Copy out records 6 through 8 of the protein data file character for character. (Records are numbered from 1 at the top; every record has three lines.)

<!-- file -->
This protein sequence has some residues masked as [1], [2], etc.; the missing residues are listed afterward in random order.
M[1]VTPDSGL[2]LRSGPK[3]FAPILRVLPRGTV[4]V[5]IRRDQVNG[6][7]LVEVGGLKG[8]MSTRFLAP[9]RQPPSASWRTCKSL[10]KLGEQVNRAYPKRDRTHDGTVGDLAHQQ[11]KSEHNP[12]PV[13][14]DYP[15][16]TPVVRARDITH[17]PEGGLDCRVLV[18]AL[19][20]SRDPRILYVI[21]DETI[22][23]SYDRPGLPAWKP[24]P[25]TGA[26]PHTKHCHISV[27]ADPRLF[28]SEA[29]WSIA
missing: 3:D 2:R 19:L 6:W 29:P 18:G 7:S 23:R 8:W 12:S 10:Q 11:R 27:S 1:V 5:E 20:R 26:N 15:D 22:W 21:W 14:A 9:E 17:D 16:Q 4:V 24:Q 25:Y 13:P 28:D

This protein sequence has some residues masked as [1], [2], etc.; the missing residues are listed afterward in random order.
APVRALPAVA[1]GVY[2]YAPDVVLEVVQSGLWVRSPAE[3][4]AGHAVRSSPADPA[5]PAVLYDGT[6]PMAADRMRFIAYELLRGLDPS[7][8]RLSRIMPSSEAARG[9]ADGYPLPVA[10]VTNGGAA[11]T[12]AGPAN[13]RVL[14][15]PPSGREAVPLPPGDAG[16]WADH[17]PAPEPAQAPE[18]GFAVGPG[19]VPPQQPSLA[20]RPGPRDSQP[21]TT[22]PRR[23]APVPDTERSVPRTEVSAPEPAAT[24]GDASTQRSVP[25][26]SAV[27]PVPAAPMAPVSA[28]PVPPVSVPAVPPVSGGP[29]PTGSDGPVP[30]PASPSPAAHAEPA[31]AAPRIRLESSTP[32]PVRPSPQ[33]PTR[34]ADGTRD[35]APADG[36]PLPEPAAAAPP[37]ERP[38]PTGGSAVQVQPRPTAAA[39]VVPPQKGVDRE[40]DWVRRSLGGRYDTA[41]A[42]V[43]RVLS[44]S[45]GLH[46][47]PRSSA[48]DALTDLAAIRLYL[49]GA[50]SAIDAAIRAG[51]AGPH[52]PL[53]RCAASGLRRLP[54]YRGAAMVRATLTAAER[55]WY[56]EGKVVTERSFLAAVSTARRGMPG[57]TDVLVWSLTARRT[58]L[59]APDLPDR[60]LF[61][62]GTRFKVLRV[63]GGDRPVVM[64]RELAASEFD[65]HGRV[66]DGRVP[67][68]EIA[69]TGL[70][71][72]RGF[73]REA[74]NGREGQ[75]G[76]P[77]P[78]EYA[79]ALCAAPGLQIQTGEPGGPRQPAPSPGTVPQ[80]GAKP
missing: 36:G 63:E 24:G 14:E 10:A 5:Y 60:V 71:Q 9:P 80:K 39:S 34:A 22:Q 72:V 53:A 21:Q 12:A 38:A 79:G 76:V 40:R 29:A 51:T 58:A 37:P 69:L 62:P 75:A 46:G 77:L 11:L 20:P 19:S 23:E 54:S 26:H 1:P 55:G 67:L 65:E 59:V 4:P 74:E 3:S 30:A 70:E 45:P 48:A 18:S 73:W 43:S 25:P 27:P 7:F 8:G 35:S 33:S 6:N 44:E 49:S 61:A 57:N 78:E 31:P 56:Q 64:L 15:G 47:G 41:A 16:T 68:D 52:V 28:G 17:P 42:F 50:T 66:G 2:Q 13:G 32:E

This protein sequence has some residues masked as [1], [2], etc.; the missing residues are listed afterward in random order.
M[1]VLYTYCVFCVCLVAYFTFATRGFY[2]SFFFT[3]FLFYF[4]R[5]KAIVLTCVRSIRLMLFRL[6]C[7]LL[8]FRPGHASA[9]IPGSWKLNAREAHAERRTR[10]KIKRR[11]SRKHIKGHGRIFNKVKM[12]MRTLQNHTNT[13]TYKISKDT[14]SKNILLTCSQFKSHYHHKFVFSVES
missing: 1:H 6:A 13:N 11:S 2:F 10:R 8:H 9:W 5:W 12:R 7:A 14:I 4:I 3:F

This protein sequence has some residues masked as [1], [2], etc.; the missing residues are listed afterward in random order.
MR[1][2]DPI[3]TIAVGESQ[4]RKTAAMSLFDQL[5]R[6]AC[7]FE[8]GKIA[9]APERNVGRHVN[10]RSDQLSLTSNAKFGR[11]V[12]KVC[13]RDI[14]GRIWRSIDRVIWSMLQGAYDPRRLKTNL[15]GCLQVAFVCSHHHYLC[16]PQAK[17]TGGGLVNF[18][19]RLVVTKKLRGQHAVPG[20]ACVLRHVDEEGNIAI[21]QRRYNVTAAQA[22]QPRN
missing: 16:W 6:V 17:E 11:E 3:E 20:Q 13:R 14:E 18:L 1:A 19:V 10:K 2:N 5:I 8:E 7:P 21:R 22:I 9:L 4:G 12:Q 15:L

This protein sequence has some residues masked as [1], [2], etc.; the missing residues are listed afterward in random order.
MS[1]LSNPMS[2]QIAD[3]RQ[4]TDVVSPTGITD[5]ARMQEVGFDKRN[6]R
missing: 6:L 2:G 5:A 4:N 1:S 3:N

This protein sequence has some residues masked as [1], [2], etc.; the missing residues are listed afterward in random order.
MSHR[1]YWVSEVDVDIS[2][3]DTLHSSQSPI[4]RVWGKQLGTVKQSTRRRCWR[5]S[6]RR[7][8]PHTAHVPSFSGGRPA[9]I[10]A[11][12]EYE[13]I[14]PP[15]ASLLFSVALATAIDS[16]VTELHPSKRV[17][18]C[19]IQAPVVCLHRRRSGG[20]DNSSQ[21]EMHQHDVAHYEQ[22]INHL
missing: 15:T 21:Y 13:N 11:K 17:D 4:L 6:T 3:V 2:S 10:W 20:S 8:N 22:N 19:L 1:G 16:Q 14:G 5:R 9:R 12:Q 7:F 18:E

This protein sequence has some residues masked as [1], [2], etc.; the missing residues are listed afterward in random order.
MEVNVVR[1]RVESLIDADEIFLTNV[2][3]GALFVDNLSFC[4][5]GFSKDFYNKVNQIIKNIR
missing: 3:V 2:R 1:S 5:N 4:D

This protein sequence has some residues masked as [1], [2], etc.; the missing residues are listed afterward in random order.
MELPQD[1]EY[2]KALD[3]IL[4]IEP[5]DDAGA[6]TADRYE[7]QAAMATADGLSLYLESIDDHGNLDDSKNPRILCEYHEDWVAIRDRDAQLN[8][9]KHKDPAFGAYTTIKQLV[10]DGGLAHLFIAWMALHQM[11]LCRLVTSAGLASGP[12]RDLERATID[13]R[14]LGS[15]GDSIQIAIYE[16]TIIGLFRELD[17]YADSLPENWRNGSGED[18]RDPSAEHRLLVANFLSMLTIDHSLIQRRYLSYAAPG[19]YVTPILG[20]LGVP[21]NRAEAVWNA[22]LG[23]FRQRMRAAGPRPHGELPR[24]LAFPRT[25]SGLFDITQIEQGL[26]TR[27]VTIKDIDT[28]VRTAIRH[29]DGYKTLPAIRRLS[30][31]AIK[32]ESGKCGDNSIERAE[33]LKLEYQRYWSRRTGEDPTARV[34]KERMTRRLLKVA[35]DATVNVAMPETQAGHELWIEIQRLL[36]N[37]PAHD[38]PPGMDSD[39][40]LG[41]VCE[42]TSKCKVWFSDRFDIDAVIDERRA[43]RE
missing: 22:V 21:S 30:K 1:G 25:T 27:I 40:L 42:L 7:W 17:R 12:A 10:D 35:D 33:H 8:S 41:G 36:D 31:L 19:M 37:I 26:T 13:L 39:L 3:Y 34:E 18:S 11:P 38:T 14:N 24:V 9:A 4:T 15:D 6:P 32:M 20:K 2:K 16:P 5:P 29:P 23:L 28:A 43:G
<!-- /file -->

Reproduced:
This protein sequence has some residues masked as [1], [2], etc.; the missing residues are listed afterward in random order.
MSHR[1]YWVSEVDVDIS[2][3]DTLHSSQSPI[4]RVWGKQLGTVKQSTRRRCWR[5]S[6]RR[7][8]PHTAHVPSFSGGRPA[9]I[10]A[11][12]EYE[13]I[14]PP[15]ASLLFSVALATAIDS[16]VTELHPSKRV[17][18]C[19]IQAPVVCLHRRRSGG[20]DNSSQ[21]EMHQHDVAHYEQ[22]INHL
missing: 15:T 21:Y 13:N 11:K 17:D 4:L 6:T 3:V 2:S 10:W 20:S 8:N 22:N 19:L 1:G 16:Q 14:G 5:R 9:R 12:Q 7:F 18:E

This protein sequence has some residues masked as [1], [2], etc.; the missing residues are listed afterward in random order.
MEVNVVR[1]RVESLIDADEIFLTNV[2][3]GALFVDNLSFC[4][5]GFSKDFYNKVNQIIKNIR
missing: 3:V 2:R 1:S 5:N 4:D

This protein sequence has some residues masked as [1], [2], etc.; the missing residues are listed afterward in random order.
MELPQD[1]EY[2]KALD[3]IL[4]IEP[5]DDAGA[6]TADRYE[7]QAAMATADGLSLYLESIDDHGNLDDSKNPRILCEYHEDWVAIRDRDAQLN[8][9]KHKDPAFGAYTTIKQLV[10]DGGLAHLFIAWMALHQM[11]LCRLVTSAGLASGP[12]RDLERATID[13]R[14]LGS[15]GDSIQIAIYE[16]TIIGLFRELD[17]YADSLPENWRNGSGED[18]RDPSAEHRLLVANFLSMLTIDHSLIQRRYLSYAAPG[19]YVTPILG[20]LGVP[21]NRAEAVWNA[22]LG[23]FRQRMRAAGPRPHGELPR[24]LAFPRT[25]SGLFDITQIEQGL[26]TR[27]VTIKDIDT[28]VRTAIRH[29]DGYKTLPAIRRLS[30][31]AIK[32]ESGKCGDNSIERAE[33]LKLEYQRYWSRRTGEDPTARV[34]KERMTRRLLKVA[35]DATVNVAMPETQAGHELWIEIQRLL[36]N[37]PAHD[38]PPGMDSD[39][40]LG[41]VCE[42]TSKCKVWFSDRFDIDAVIDERRA[43]RE
missing: 22:V 21:S 30:K 1:G 25:T 27:I 40:L 42:L 7:W 17:R 12:A 10:D 35:D 33:H 8:S 41:G 36:D 31:L 19:M 37:I 26:T 13:L 39:L 3:Y 34:E 18:S 11:P 38:T 14:N 24:V 9:A 4:T 15:D 6:P 32:M 20:K 2:K 16:P 5:P 29:P 23:L 28:A 43:G